VietNamNet Bridge – An increasing number of young Vietnamese couples are opting for Buddhist wedding ceremonies.
Buddhist wedding ceremonies are a solemn, sacred, traditional affair, accentuated by the golden statue of Shakyamuni Buddha sitting cross-legged under the pipal tree and the exotic perfume of burning incense.
Today, the altar is decorated with fresh flowers, and spiritual leaders adorned in orange-coloured robes, chanting prayers, add to the sacred atmosphere. Heeding the peal of the temple bell and associated prayers, bride Hang My and groom Tuan Thang kowtowed to each other and exchanged vows before the Three Precious Ones known as Buddha, Dharma, and Sangha, promising to love and support one another throughout their marriage.
“I promise to listen to you, empathise with you, and love you throughout my life,” stated the groom, placing a wedding ring on the bride’s finger before he was betrothed the same formality by his wife-to-be.
Sitting in front of the couple in a kneeling position, with hands clasped together, seven monks raised their eyes and looked at the Buddha statue, loudly chanting prayers seeking Buddha’s blessing for the couple to live together till death do them part.
In the midst of the chanting, the head monk rose from his seat to move towards the altar and used a stem of rose imbrued with blessed water to slightly splash on the couple’s wedding rings, which is believed to produce a magical effect on the rings and prayed for the pair’s peace, contentment, and well-being as they share their lives together till a ripe old age.
The ceremony continued with further chanting and blessings from the monks. The head monk then came in front of the bride and groom to lightly splash blessed water on their heads, wishing them peace and good health so that they can live a happy and harmonious life.
The wedding ceremony that was held at the Sung Phuc monastery, where the Buddhist rituals were carried out, is called the “Hang Thuan” ceremony.
Head of Sung Phuc monastery, Venerable Thich Tam Thien defines “Hang” as eternity and “Thuan” as unity. If a married couple seeks eternal unity, they should sincerely say their vows out aloud before the Three Precious Ones and promise under oath to stay faithful to each other for the rest of their lives. The moment when the bride and groom exchanged rings represents the love and respect they have for each other. If in their future life they lack respect for each other, then it will be impossible for them to have a long-lasting marriage. Thus, when the exchange of wedding rings and vows takes place in front of the Three Precious Ones, families and friends, it sends a strong message to the couple, the Venerable said.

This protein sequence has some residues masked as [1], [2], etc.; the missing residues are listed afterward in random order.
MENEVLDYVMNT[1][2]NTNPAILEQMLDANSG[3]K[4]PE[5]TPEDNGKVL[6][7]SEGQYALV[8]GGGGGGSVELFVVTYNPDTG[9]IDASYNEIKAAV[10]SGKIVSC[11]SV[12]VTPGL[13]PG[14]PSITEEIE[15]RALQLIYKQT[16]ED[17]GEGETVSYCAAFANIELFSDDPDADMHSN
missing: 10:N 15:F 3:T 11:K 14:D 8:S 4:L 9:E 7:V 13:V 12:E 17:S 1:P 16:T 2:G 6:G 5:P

That being said, a wedding ceremony being performed in a monastery or temple will help to imbibe spirituality into the couple’s future married life. This will give a significant message to the couple on how to build good family values and maintain tranquillity in order to honour their commitments.
Hang Thuan also symbolises ‘promise’, which says that Buddha, Dharma and Sangha will help the couple overcome any obstacles that they may encounter in their journey.
“When I make a promise in front of Buddha, Dharma and Sangha, I will try my best to fulfil my filial duty as a child and a faithful husband to my wife,” added the groom Tuan Thang.
For the bride Hang My, the ceremony has left an imprint on her mind as she was reminded of her duties as a virtuous, gentle, and faithful daughter-in-law and wife.
“I feel secure and find myself lucky to have my wedding in the Sung Phuc monastery,” she said.
According to Deputy Head of Sung Phuc monastery Venerable Thich Tinh Thien, organising wedding parties at homes or hotels is merely to entertain guests and friends.
Meanwhile, an increasing number of young Vietnamese couples want to hold their wedding ceremonies at temples and monasteries as they want to seek the blessings of Buddha, Dharma and Sangha as well as imbibe the teachings of Buddha delivered by the monks on how to be grateful children to parents and faithful soul mates to their husbands and wives, he claimed.
This trend has been evident at the Sung Phuc monastery in the recent years, where over 100 couples hold their wedding ceremonies annually after the Hang Thuan ceremony.
This represents a remarkable increase in the number of couples having their wedding ceremonies organised at the monastery as compared to the figures recorded before 2011, when less than 20 couples held their marriage ceremonies here each year. Then, most of them came to know about the Hang Thuan ceremony through their parents who are Buddhist devotees.
More people come to know about the Hang Thuan ceremony from their relatives and friends, who may have visited the Sung Phuc monastery and other temples, added Venerable Thich Tinh Thien.
Besides this, Venerable Thich Nhan Duc attributed the rise in the number of couples holding their wedding ceremonies after the Hang Thuan ceremony to an increasing number of youngsters visiting the monastery to gain insights into Buddhist principles and applying what they have learnt into meditation practices.